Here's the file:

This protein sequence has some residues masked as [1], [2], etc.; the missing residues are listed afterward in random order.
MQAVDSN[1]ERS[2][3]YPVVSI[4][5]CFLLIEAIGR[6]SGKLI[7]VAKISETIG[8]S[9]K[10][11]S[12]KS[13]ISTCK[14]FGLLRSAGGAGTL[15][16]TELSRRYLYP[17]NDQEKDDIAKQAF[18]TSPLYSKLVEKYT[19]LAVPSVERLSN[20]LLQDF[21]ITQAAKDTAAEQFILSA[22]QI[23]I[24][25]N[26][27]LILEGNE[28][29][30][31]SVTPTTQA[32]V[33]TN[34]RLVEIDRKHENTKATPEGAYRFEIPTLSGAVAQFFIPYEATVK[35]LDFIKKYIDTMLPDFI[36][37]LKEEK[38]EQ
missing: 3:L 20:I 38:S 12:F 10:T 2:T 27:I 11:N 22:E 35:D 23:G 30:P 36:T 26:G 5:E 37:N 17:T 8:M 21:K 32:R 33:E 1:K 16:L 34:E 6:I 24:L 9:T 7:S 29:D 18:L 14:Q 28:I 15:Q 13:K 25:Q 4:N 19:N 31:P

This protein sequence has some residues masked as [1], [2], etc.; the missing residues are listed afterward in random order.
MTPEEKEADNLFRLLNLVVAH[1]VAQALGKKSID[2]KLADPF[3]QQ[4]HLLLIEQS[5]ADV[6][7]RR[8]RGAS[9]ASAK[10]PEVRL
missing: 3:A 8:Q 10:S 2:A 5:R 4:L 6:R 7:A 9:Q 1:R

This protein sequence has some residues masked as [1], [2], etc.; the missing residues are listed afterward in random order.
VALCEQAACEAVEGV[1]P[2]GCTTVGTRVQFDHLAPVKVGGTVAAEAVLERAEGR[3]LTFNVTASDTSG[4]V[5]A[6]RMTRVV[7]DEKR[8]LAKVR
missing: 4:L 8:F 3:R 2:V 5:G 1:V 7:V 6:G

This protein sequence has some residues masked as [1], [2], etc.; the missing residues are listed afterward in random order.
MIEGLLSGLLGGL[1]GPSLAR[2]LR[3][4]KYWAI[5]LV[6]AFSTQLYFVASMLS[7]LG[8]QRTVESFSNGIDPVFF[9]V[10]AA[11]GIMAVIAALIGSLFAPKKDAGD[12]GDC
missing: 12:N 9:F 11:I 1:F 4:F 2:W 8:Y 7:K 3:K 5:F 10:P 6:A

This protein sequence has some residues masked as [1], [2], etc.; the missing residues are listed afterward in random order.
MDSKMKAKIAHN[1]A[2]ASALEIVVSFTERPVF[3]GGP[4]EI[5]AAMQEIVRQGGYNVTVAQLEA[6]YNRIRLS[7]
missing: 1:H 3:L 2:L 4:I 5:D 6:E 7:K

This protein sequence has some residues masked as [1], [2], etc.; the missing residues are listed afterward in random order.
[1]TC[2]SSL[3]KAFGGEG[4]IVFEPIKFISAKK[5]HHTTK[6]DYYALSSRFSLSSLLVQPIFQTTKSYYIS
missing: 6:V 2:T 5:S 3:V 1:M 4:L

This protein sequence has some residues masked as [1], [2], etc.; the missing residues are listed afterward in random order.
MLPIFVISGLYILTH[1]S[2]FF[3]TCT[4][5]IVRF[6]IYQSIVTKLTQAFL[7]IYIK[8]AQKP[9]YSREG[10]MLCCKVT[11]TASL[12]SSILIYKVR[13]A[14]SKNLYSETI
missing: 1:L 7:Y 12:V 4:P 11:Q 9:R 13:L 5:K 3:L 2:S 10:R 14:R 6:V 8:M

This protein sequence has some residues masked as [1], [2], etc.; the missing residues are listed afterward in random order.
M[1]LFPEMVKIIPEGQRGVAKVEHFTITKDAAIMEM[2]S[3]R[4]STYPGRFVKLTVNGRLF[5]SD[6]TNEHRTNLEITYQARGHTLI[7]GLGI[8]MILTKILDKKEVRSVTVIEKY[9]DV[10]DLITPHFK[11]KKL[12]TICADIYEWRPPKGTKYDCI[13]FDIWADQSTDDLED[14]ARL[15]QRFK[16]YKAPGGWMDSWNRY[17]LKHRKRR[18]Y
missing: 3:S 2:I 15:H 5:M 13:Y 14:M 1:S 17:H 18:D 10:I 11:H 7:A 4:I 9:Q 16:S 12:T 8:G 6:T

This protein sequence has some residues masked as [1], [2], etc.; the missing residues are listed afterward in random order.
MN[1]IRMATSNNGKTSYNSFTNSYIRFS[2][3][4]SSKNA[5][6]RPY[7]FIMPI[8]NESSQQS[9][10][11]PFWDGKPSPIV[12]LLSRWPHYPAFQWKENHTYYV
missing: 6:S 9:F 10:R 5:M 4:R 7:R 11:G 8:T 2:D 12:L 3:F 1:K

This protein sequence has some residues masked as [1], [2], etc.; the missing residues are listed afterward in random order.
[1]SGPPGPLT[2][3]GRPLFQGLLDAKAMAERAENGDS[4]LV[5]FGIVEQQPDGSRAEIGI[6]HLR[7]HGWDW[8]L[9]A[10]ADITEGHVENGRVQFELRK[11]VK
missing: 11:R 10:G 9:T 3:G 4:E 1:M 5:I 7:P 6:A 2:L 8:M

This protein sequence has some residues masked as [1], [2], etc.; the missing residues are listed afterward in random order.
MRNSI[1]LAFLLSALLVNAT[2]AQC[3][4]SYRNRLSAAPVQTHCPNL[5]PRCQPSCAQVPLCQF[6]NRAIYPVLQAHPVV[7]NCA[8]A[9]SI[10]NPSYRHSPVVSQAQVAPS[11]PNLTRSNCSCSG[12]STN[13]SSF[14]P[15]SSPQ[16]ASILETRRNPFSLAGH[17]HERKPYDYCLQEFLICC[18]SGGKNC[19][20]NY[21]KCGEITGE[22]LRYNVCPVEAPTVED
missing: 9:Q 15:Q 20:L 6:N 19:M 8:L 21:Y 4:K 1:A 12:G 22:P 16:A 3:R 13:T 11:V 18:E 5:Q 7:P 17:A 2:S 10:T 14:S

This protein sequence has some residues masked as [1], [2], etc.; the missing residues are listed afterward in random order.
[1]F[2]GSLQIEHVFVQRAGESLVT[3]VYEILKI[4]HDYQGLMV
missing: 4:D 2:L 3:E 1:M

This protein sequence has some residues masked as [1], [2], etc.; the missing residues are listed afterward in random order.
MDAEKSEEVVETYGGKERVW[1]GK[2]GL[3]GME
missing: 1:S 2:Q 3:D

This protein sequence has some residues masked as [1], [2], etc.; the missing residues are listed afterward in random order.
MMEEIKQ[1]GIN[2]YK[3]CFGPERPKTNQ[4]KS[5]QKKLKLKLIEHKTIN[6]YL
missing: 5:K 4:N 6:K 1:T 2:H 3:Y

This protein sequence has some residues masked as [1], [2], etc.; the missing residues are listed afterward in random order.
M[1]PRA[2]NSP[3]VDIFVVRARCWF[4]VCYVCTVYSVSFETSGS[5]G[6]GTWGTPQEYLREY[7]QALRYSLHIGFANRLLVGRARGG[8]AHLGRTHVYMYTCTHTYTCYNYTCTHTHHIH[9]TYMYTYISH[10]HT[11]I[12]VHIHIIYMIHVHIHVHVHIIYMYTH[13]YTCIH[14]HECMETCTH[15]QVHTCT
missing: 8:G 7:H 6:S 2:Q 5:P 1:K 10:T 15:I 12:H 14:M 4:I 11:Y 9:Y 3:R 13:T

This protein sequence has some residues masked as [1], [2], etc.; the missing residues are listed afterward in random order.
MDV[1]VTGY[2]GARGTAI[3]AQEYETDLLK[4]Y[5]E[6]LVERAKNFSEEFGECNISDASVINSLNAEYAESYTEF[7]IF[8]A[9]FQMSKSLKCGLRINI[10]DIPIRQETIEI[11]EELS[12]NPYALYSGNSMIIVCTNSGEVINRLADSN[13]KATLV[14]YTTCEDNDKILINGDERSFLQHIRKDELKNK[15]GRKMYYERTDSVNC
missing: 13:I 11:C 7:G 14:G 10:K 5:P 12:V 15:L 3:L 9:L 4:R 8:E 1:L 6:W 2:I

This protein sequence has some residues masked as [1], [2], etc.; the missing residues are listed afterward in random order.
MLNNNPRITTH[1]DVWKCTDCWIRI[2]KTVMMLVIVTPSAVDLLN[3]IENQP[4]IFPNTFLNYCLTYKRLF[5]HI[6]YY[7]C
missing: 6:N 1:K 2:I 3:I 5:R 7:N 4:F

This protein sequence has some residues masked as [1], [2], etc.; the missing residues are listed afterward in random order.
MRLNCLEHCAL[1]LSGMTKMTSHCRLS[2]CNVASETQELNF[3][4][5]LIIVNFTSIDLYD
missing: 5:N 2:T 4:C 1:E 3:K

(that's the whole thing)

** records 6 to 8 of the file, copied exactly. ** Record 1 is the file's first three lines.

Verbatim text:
This protein sequence has some residues masked as [1], [2], etc.; the missing residues are listed afterward in random order.
[1]TC[2]SSL[3]KAFGGEG[4]IVFEPIKFISAKK[5]HHTTK[6]DYYALSSRFSLSSLLVQPIFQTTKSYYIS
missing: 6:V 2:T 5:S 3:V 1:M 4:L

This protein sequence has some residues masked as [1], [2], etc.; the missing residues are listed afterward in random order.
MLPIFVISGLYILTH[1]S[2]FF[3]TCT[4][5]IVRF[6]IYQSIVTKLTQAFL[7]IYIK[8]AQKP[9]YSREG[10]MLCCKVT[11]TASL[12]SSILIYKVR[13]A[14]SKNLYSETI
missing: 1:L 7:Y 12:V 4:P 11:Q 9:R 13:L 5:K 3:L 2:S 10:R 14:R 6:V 8:M

This protein sequence has some residues masked as [1], [2], etc.; the missing residues are listed afterward in random order.
M[1]LFPEMVKIIPEGQRGVAKVEHFTITKDAAIMEM[2]S[3]R[4]STYPGRFVKLTVNGRLF[5]SD[6]TNEHRTNLEITYQARGHTLI[7]GLGI[8]MILTKILDKKEVRSVTVIEKY[9]DV[10]DLITPHFK[11]KKL[12]TICADIYEWRPPKGTKYDCI[13]FDIWADQSTDDLED[14]ARL[15]QRFK[16]YKAPGGWMDSWNRY[17]LKHRKRR[18]Y
missing: 3:S 2:I 15:H 5:M 13:Y 14:M 1:S 17:H 18:D 10:I 11:H 7:A 4:I 9:Q 16:S 12:T 8:G 6:T